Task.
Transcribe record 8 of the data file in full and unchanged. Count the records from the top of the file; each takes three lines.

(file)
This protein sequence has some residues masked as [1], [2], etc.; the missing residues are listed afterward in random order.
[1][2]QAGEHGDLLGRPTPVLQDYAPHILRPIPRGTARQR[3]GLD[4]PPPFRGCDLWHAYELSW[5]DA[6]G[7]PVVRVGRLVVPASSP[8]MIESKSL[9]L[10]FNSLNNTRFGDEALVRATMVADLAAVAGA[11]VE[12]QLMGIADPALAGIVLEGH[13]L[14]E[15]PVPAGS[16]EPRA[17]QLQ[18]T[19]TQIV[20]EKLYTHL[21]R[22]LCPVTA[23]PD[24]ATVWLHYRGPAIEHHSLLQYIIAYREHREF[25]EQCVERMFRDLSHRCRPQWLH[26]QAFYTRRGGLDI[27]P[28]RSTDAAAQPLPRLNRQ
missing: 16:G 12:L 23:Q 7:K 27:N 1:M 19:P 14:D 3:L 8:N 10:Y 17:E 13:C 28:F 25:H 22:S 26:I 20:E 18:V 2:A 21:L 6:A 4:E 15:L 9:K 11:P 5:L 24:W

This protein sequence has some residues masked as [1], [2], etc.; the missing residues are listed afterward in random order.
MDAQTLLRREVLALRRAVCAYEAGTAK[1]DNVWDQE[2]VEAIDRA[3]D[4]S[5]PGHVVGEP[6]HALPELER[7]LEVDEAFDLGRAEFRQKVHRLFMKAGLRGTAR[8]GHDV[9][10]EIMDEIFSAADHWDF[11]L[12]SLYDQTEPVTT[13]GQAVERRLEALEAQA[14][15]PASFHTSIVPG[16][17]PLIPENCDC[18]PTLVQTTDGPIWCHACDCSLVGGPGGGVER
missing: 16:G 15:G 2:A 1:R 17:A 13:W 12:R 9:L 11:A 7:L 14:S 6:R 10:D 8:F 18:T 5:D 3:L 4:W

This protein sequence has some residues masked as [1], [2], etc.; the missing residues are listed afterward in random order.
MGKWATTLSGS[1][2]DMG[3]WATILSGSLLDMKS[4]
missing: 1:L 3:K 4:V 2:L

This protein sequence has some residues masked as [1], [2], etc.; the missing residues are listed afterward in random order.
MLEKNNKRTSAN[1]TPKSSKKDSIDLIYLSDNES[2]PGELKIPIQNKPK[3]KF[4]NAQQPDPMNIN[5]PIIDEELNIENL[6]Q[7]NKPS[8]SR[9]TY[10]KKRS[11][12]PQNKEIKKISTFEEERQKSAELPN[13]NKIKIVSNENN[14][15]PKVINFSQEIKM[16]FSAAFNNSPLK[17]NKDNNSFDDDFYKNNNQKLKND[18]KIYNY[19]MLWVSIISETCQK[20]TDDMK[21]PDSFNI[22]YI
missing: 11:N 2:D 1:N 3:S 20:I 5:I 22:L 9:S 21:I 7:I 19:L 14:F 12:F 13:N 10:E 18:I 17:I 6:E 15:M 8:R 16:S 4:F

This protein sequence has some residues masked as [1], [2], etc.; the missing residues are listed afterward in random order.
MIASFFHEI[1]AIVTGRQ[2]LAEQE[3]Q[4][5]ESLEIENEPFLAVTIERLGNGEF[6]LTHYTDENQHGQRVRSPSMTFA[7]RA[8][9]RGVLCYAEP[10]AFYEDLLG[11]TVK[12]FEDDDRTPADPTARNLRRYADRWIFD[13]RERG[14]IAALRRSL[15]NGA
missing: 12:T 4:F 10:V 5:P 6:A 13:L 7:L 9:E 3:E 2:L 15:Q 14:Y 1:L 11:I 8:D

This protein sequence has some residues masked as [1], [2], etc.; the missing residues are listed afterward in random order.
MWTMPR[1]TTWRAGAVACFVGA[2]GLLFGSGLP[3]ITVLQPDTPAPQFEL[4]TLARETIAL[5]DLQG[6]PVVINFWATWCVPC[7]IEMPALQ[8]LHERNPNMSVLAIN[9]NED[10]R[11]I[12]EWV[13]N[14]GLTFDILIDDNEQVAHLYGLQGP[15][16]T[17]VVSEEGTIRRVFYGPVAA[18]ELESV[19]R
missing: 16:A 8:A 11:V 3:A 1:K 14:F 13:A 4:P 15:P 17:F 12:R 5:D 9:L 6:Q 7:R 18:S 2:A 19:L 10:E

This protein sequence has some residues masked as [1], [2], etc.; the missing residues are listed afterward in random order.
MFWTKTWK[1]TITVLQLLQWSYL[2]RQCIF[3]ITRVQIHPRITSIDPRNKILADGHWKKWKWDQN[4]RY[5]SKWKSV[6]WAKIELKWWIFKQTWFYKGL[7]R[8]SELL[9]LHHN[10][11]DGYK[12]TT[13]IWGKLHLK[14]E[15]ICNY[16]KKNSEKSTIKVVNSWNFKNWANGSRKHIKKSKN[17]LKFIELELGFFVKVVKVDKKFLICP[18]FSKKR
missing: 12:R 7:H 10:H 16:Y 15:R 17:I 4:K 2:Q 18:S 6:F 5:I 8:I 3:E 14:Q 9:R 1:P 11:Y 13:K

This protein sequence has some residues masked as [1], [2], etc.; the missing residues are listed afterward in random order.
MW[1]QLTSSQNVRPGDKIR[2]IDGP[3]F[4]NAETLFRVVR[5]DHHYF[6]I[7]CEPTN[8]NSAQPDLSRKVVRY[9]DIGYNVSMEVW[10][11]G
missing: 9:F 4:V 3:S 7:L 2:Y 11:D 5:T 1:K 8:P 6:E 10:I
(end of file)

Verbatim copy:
This protein sequence has some residues masked as [1], [2], etc.; the missing residues are listed afterward in random order.
MW[1]QLTSSQNVRPGDKIR[2]IDGP[3]F[4]NAETLFRVVR[5]DHHYF[6]I[7]CEPTN[8]NSAQPDLSRKVVRY[9]DIGYNVSMEVW[10][11]G
missing: 9:F 4:V 3:S 7:L 2:Y 11:D 5:T 1:K 8:P 6:E 10:I